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178 records – page 1 of 18.

Accuracy in identifying patients with loss of consciousness in a police-operated emergency call centre - first step in the chain of survival.

https://arctichealth.org/en/permalink/ahliterature163888
Source
Acta Anaesthesiol Scand. 2007 Jul;51(6):742-6
Publication Type
Article
Date
Jul-2007
Author
A. Bach
E F Christensen
Author Affiliation
Aarhus University Hospital, Department of Anaesthesia and Intensive Care Medicine, Aarhus Traumacentre, Aarhus, Denmark. allanbach@dadlnet.dk
Source
Acta Anaesthesiol Scand. 2007 Jul;51(6):742-6
Date
Jul-2007
Language
English
Publication Type
Article
Keywords
Cohort Studies
Databases, Factual
Denmark
Emergencies
False Negative Reactions
False Positive Reactions
Heart Arrest - diagnosis
Humans
Police
Survival Analysis
Survivors
Telephone
Unconsciousness - diagnosis - etiology - mortality
Wakefulness
Abstract
The first link in the 'chain of survival' is the activation of Emergency Medical Services (EMS). In the major part of Denmark, police officers operate the alarm 1-1-2 centre, including calls for EMS. Our aim was to study the police 1-1-2 operators' accuracy in identifying calls concerning patients with loss of consciousness as a key symptom of life-threatening conditions. 'Unconsciousness' was defined as patients with a Glasgow Coma Scale (GCS) score of or = 9, 972 of whom were reported 'awake', giving a specificity of 72%. The positive predictive value (percentage of patients found with a GCS score of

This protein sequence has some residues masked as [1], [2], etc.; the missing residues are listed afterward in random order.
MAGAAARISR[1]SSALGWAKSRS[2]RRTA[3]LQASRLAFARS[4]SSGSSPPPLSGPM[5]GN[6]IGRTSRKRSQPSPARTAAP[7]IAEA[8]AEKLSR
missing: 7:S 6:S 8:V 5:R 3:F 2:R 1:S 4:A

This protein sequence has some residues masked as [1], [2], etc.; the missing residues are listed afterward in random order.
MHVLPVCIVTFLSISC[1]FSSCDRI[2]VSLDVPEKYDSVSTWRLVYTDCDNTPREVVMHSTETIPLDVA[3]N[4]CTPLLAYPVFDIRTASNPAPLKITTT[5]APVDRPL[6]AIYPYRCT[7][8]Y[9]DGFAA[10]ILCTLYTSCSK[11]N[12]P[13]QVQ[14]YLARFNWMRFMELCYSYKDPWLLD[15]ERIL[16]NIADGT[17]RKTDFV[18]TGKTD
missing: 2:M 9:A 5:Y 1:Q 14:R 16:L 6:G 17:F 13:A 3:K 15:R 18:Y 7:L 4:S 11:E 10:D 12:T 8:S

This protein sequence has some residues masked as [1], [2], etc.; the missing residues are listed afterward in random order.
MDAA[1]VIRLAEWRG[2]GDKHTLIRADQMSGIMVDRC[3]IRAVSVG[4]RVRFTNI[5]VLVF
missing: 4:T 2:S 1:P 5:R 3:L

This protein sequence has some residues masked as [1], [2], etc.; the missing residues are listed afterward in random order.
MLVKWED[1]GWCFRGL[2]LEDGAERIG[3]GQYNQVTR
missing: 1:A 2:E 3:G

PubMed ID
17465976 View in PubMed
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Accuracy of frozen section diagnosis: a retrospective analysis of 4785 cases.

https://arctichealth.org/en/permalink/ahliterature135291
Source
APMIS. 2011 Apr;119(4-5):259-62
Publication Type
Article
Date
Apr-2011
Author
Charlotte Winther
Niels Graem
Author Affiliation
Department of Pathology, Rigshospitalet, Copenhagen, Denmark. charlottewinther@dadlnet.dk
Source
APMIS. 2011 Apr;119(4-5):259-62
Date
Apr-2011
Language
English
Publication Type
Article
Keywords
Denmark
False Negative Reactions
False Positive Reactions
Female
Frozen Sections - statistics & numerical data
Humans
Intraoperative Period
Male
Pathology Department, Hospital
Reproducibility of Results
Retrospective Studies
Abstract
During a 1-year period 4785 intraoperative consultations were performed. The pathology reports were retrospectively reviewed to determine the accuracy of frozen section diagnosis in various tissue types. Skin for evaluation of section margins and axillary sentinel lymph nodes for evaluation of metastatic disease were most frequently sent for frozen section diagnosis. The number of discordant cases were 182, 178 were false negative and four were false positive. When frozen section diagnoses were compared with permanent section diagnoses, the overall diagnostic concordance was 95.1%. The number of deferred specimens was 57. The accuracy of frozen section diagnosis varied between tissue types, and axillary sentinel lymph nodes accounted for the greatest number of discordances. In conclusion, the frozen section diagnosis is a reliable method with varying concordance and deferral rates between tissue types. We suggest regular monitoring of the performance in frozen section diagnosis.